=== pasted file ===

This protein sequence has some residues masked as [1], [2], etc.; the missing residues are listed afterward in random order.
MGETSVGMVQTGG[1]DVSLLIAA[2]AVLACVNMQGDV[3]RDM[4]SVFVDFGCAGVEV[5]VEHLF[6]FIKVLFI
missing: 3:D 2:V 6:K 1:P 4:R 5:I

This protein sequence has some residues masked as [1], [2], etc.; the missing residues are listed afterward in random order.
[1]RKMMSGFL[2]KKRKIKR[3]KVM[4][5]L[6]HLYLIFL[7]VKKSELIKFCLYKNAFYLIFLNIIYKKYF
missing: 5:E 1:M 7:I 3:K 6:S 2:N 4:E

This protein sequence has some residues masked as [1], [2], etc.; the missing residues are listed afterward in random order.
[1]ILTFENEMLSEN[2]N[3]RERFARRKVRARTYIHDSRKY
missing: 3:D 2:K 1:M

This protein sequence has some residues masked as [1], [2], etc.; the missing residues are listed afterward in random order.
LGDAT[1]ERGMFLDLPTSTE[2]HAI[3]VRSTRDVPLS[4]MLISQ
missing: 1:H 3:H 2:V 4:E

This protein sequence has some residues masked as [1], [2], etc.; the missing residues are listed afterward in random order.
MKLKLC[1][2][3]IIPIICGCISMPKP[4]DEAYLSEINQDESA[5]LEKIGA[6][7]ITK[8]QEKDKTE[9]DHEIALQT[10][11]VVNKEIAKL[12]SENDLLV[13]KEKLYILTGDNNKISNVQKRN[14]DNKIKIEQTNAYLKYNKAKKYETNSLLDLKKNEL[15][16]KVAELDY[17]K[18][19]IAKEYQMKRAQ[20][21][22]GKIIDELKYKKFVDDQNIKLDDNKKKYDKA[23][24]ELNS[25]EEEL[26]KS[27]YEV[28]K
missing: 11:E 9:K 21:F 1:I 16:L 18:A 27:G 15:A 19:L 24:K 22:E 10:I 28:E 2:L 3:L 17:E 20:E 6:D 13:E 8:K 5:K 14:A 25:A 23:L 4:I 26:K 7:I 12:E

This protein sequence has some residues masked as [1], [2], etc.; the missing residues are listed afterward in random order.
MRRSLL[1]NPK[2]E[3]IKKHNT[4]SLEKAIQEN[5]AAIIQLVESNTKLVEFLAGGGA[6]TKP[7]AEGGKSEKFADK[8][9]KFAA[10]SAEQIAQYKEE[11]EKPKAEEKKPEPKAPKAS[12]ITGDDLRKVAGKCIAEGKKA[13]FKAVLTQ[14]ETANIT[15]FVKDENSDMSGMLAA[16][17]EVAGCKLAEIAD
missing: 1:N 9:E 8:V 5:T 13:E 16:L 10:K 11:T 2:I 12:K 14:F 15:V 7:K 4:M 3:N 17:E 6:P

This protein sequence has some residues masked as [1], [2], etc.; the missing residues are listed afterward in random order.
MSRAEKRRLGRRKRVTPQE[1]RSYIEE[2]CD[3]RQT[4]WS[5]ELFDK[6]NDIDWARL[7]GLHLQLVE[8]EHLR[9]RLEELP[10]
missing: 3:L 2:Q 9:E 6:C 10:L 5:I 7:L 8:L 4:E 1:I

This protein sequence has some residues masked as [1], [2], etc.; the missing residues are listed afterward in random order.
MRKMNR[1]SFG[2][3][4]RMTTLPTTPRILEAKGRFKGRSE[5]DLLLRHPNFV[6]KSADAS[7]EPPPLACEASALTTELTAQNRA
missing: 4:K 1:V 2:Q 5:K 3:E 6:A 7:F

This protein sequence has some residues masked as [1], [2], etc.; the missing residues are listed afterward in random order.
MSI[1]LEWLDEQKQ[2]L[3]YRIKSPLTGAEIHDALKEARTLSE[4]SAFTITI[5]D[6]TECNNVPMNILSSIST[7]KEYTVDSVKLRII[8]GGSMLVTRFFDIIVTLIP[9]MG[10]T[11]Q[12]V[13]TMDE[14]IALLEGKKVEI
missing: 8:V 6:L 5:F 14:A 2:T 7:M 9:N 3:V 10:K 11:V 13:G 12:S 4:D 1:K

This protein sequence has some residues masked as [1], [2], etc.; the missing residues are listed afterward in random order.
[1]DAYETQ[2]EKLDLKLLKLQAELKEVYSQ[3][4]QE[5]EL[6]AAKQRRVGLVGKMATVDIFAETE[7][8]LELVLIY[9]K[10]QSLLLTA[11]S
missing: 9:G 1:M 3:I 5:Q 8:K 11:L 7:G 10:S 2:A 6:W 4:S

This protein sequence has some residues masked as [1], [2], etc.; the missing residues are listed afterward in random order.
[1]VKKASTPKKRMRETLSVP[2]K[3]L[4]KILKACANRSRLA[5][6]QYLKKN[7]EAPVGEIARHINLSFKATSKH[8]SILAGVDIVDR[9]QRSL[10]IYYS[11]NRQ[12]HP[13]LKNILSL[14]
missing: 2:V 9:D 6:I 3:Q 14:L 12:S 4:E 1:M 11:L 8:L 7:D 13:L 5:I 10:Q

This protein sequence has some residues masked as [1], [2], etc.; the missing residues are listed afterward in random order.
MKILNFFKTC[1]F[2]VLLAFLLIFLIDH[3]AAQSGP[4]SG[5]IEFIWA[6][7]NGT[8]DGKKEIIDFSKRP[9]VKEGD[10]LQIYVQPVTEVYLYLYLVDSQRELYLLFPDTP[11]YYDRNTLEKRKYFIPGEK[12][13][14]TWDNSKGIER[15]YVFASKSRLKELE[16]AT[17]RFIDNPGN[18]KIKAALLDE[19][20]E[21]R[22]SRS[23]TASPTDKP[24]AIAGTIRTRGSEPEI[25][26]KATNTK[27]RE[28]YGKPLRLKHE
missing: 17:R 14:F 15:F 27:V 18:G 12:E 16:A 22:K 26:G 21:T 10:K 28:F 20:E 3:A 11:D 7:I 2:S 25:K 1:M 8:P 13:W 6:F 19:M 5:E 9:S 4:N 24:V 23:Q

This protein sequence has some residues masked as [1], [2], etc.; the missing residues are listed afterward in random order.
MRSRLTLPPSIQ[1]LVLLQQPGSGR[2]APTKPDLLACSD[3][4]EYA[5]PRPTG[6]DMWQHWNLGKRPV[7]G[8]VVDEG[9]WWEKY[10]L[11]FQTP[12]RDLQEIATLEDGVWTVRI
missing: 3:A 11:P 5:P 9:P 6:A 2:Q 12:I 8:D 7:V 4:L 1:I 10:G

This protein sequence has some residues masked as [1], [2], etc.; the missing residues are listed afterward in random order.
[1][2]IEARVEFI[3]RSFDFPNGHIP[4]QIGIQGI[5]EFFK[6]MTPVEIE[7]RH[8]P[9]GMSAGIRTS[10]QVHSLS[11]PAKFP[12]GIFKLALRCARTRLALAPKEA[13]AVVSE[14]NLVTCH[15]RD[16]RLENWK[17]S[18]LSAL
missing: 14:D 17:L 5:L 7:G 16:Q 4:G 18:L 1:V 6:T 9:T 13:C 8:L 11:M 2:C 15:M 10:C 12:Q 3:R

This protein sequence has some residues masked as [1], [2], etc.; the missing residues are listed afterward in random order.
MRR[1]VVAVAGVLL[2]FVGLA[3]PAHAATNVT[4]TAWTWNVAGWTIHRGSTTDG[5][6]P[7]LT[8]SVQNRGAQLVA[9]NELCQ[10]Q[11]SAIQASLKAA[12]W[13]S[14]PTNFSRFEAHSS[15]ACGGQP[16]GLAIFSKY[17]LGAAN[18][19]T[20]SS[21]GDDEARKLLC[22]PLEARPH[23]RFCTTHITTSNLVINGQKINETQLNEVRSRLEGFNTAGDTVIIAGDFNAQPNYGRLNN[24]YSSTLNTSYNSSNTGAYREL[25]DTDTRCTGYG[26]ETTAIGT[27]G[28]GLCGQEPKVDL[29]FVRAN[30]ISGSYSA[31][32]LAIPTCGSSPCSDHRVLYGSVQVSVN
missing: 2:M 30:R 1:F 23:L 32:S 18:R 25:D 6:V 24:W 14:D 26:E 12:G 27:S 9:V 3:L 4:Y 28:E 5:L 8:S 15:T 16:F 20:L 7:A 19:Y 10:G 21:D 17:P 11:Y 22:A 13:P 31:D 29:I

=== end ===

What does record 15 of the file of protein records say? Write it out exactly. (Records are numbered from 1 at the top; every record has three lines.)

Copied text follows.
This protein sequence has some residues masked as [1], [2], etc.; the missing residues are listed afterward in random order.
MRR[1]VVAVAGVLL[2]FVGLA[3]PAHAATNVT[4]TAWTWNVAGWTIHRGSTTDG[5][6]P[7]LT[8]SVQNRGAQLVA[9]NELCQ[10]Q[11]SAIQASLKAA[12]W[13]S[14]PTNFSRFEAHSS[15]ACGGQP[16]GLAIFSKY[17]LGAAN[18][19]T[20]SS[21]GDDEARKLLC[22]PLEARPH[23]RFCTTHITTSNLVINGQKINETQLNEVRSRLEGFNTAGDTVIIAGDFNAQPNYGRLNN[24]YSSTLNTSYNSSNTGAYREL[25]DTDTRCTGYG[26]ETTAIGT[27]G[28]GLCGQEPKVDL[29]FVRAN[30]ISGSYSA[31][32]LAIPTCGSSPCSDHRVLYGSVQVSVN
missing: 2:M 30:R 1:F 23:L 32:S 18:R 25:D 6:V 24:W 14:D 26:E 12:G 27:S 9:V 3:L 4:Y 28:E 5:L 8:S 15:T 16:F 20:L 7:A 19:Y 10:G 21:D 17:P 11:Y 22:A 13:P 31:D 29:I